Senate panel votes to ban felons from dispensing medical marijuana

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LANSING — Legislation designed to crack down on the lax regulation of medical marijuana was approved by a Senate panel Tuesday, said Sens. Rick Jones and Tonya Schuitmaker.

“Under federal law, schools are ‘Drug Free Zones’ and it’s only logical that we would clarify in state law that medical marijuana cannot be distributed close to where our children attend classes,” said Jones, R-Grand Ledge, chair of the Senate Judiciary Committee. “Similarly, it makes sense to extend the ban to churches, since many run drug rehab programs.”

Senate Bill 504 prohibits the selling of medical marijuana at facilities often known as “dispensaries” within 1,000 feet of a church/place of worship or school zone. SB 505 would prohibit convicted felons from registering to be caregivers and selling medical marijuana at dispensaries.

Under current law, individuals convicted of a felony involving illegal drugs are not allowed to become primary caregivers for medical marijuana patients.

“Marijuana was approved by voters strictly for medicinal use,” said Schuitmaker, R-Lawton. “Therefore we need to make sure real doctors are the ones prescribing it, that no convicted criminal is distributing it, and that pot shops aren’t set up near schools or places of worship.”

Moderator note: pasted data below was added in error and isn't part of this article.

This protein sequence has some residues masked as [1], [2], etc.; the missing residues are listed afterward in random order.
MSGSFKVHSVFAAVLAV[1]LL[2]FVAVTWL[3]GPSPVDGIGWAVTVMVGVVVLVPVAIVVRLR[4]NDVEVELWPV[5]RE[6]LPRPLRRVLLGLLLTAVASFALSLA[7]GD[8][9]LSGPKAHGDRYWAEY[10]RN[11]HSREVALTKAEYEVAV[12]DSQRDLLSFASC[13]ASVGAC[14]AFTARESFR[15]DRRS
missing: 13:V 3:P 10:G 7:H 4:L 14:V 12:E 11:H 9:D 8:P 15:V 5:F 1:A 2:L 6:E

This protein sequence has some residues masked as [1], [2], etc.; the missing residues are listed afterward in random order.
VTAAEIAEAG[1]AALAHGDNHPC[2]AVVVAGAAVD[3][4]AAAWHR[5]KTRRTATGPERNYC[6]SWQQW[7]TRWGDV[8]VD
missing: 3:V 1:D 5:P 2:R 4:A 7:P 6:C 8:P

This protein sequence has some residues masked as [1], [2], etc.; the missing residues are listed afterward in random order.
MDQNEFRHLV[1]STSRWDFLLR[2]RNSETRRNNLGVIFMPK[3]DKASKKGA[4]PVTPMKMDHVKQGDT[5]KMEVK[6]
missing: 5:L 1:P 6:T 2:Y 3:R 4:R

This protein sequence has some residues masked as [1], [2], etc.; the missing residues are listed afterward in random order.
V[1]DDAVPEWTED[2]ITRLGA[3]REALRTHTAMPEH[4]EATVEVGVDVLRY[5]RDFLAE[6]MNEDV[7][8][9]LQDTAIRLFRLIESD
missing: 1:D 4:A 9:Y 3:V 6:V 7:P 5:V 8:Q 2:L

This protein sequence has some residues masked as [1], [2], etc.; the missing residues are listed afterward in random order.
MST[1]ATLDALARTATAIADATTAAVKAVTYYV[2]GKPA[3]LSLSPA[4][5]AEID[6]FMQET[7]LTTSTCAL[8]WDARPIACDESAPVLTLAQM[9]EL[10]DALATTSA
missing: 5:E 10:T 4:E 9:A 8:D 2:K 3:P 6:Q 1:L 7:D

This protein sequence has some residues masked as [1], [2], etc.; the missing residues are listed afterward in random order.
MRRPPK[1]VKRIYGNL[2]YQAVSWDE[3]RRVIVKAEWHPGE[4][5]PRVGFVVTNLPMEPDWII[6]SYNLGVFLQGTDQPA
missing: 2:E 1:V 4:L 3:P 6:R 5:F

The Michigan State Police have reported the arrests of two convicted felons during a recent drug raid on a Lansing marijuana clinic. Both employees of the Evolve Medical Marijuana Services were jailed on charges.

After investigating the matter, Jones learned that one of the felons was convicted of homicide. Previously, Jones debated the owner of the Williamston medical marijuana club on public television. The owner stated he was convicted of distributing cocaine. He was later arrested and is currently facing charges.

Jones and Schuitmaker will continue to work with Attorney General Bill Schuette this summer to clarify the medical marijuana laws and protect Michigan residents.

SBs 504 and 505 will now go before the full Senate for further consideration. A three-fourths vote of the Legislature is required to amend a voter referendum.

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